China has the world’s biggest economy, and people buy more smartphones than anywhere else. One in five people on Earth are Chinese, and as I begin to fly over the country, there’s still many more hours overlying this vast place before I reach our destination.
I’m heading to Shenzhen and Dongguan, two cities you may have heard a lot about on the news. The preconceptions conjure up images of hard-working staff, low pay and long hours. If you look at the back of your smartphone, Bluetooth speaker, battery pack or tablet then you’ll probably find one or all of them were made here in China. Many people will jokingly tell you, “Everything is made in China”, but is it just the factory of the world, with stressed workers, hefty internet censorship and low standards of living? Or is there more to be seen and surprises in store?
After getting off my flight I begin the journey across Hong Kong, where I’ve landed. The city is a former British colony but sits here in southeastern China. Although it has now been handed over to the People’s Republic of China, it’s an autonomous territory officially known as the “Hong Kong Special Administrative Region” where around 7.2 million people live. Despite it being one of the most densely-populated areas of the world, the driving seems is orderly and smooth. It still has a lot of Britishness about it. The cars have similar UK-style numberplates, the road signs are familiar, as are the traffic lights. We drive on the left and the drivers are courteous and calm as I gaze at the swish, tall office towers that rise high above the city.
Check your phone and, if you browse the web, you’ll find that Google and every other web service works perfectly. No web restrictions here, despite the border being now just a mile or two away. We drive across beautiful, long bridges and finally enter one of the Chinese checkpoints.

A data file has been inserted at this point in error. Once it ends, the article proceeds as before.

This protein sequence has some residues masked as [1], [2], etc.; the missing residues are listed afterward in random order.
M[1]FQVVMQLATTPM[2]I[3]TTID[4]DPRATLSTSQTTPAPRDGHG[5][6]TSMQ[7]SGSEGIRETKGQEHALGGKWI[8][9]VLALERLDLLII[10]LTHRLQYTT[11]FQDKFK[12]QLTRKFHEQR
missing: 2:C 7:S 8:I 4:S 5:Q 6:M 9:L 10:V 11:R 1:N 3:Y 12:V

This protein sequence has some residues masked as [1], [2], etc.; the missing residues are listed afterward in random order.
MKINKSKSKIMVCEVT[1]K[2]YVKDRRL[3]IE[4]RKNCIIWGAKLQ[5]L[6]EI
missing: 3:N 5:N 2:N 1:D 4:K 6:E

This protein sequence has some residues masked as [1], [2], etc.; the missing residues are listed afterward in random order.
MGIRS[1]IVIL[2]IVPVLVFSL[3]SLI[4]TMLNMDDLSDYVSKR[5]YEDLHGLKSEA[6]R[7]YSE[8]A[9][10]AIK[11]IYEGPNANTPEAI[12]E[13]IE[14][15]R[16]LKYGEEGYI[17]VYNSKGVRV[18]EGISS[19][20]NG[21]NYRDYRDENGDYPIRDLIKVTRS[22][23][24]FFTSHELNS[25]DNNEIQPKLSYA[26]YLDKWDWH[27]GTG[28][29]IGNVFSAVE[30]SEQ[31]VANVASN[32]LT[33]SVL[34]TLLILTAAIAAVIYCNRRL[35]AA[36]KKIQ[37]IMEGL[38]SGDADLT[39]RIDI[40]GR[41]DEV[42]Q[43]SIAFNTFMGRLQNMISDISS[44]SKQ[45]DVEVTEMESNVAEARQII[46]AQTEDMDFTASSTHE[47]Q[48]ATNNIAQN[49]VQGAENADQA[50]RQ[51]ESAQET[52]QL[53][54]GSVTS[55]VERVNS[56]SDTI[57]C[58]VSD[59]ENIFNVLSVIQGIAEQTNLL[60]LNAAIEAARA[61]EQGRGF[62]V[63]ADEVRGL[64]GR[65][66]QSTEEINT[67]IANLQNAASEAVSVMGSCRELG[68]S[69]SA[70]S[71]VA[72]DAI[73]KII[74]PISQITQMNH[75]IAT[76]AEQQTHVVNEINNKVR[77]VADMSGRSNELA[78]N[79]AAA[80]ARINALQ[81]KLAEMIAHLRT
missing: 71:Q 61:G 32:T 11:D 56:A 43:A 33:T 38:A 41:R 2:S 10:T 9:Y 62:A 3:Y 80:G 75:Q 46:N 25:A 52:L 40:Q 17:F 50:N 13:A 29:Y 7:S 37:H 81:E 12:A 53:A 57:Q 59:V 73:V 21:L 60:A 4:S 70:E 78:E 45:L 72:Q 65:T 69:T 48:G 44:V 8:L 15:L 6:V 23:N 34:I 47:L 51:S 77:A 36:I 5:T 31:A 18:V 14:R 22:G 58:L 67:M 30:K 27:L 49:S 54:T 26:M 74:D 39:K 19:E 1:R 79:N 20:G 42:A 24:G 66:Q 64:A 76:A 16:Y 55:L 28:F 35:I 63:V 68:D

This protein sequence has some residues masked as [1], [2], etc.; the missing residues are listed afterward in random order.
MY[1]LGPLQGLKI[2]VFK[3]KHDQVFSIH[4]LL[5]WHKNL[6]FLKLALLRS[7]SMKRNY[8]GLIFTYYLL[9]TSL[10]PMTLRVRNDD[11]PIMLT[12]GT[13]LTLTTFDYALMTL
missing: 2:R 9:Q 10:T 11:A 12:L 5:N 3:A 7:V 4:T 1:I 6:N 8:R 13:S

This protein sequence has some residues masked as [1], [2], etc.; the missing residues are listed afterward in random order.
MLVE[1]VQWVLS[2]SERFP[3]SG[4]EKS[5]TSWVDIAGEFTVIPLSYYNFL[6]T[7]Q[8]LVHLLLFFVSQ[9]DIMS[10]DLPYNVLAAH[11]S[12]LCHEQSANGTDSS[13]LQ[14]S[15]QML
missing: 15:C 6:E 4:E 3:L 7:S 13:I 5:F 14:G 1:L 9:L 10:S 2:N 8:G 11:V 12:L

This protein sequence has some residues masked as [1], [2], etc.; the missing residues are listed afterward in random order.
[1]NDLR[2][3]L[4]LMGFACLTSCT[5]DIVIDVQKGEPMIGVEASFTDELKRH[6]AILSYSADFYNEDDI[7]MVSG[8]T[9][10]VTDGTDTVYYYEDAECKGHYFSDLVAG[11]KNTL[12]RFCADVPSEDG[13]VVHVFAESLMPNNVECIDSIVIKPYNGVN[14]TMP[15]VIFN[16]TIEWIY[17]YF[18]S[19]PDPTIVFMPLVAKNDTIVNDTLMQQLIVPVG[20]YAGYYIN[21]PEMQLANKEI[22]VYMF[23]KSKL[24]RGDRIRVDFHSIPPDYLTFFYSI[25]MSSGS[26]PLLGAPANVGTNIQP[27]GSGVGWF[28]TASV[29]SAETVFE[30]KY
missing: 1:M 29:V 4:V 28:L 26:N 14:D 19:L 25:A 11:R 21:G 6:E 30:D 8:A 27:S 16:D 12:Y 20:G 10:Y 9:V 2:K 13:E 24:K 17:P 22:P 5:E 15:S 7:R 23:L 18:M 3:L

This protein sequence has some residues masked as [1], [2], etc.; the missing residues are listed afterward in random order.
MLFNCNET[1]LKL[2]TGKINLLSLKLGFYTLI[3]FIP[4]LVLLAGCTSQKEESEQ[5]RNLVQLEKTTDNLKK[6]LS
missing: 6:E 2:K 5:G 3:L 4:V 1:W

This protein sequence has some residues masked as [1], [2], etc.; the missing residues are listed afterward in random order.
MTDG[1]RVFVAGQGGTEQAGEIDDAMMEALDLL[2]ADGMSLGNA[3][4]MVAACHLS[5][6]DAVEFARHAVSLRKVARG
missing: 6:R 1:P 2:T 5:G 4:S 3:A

The border checks are rigid, and I’ve already had to prepare a very weighty visa application and visit the Chinese Embassy in London just to get to this point. Everything is checked and double checked.
In 1953 a collection of border posts at the top of Hong Kong began operation and, despite the transfer of sovereignty from Britain to China, the checks remain and there’s still some social tension between Hong Kong residents and mainland Chinese residents.
At this particular checkpoint we’re the only car heading through and most of the traffic is made up of trucks, with the odd mini bus. I’m checked thoroughly, with my visa, passports and travel documents getting a thorough going-over before I’m allowed to move onto the next section, where my suitcases are looked at and photographed. I’m then checked once more.
On the Chinese side, after negotiating the small lane taking you through the checkpoint, we now drive on the right side of the road. The cars here are similar to those in Hong Kong, but the steering wheels swap over and the souped-up taxi I’m in is the only vehicle I can see with the steering wheel on the right. The traffic and the driving style quickly becomes insane. Imagine driving around London in the rush hour, but slightly more quickly. There’s no real aggression here, drivers just seem to have a way of sliding into gaps which simply don’t exist. As I write this we’ve just gone around a bus, sliced in front of him and somehow crossed three lanes of traffic to turn right – all in less than 100 metres.
Arriving in the hotel you quickly realise just how stringent the “Great Chinese Firewall” actually is. This isn’t just a DNS block or a half-hearted attempt at blocking certain websites, this is a constant battle. VPN’s seem to drop off at irregular intervals, PPTP connections are spotted and disconnected and you can struggle to maintain a reliable connection. Without a good VPN you’ll find that pretty much everything Google does is blocked here in China, although strangely Google Ads still appear. Sites like Yahoo! work, as does Yahoo! Mail, but Gmail doesn’t and your social networks will be blocked off too.
After a few hours messing around with VPN server IP’s I whizzed through the many CCTV channels before finding HBO in English on the TV… that, at least, isn’t blocked.
After a night in the hotel I set off in high humidity and pouring rain. Office workers are heading out to work, walking quickly with brightly coloured umbrellas. Some have been caught out and hold newspapers above their heads. Unlike Hong Kong, I see absolutely no Western faces here, despite the fact that my hotel is only a few miles inside the Chinese border.
The city of Shenzhen is new. Some twenty years ago this was just a fishing village, but now a clean and vibrant city has been created. Large, straight roads lead me past twinkling sky-scrapers and the construction of further buildings. There’s a subway, cafes and a modern feel to this particular city. Due to the age of it, this feels almost like an American city.
I’m about to enter the gates of their main campus. It’s just one of many sites here in China, with many more locations across the world. It is a massive company headquartered here in Shenzhen and is the largest telecommunications equipment maker in the world.
Let’s take a look inside…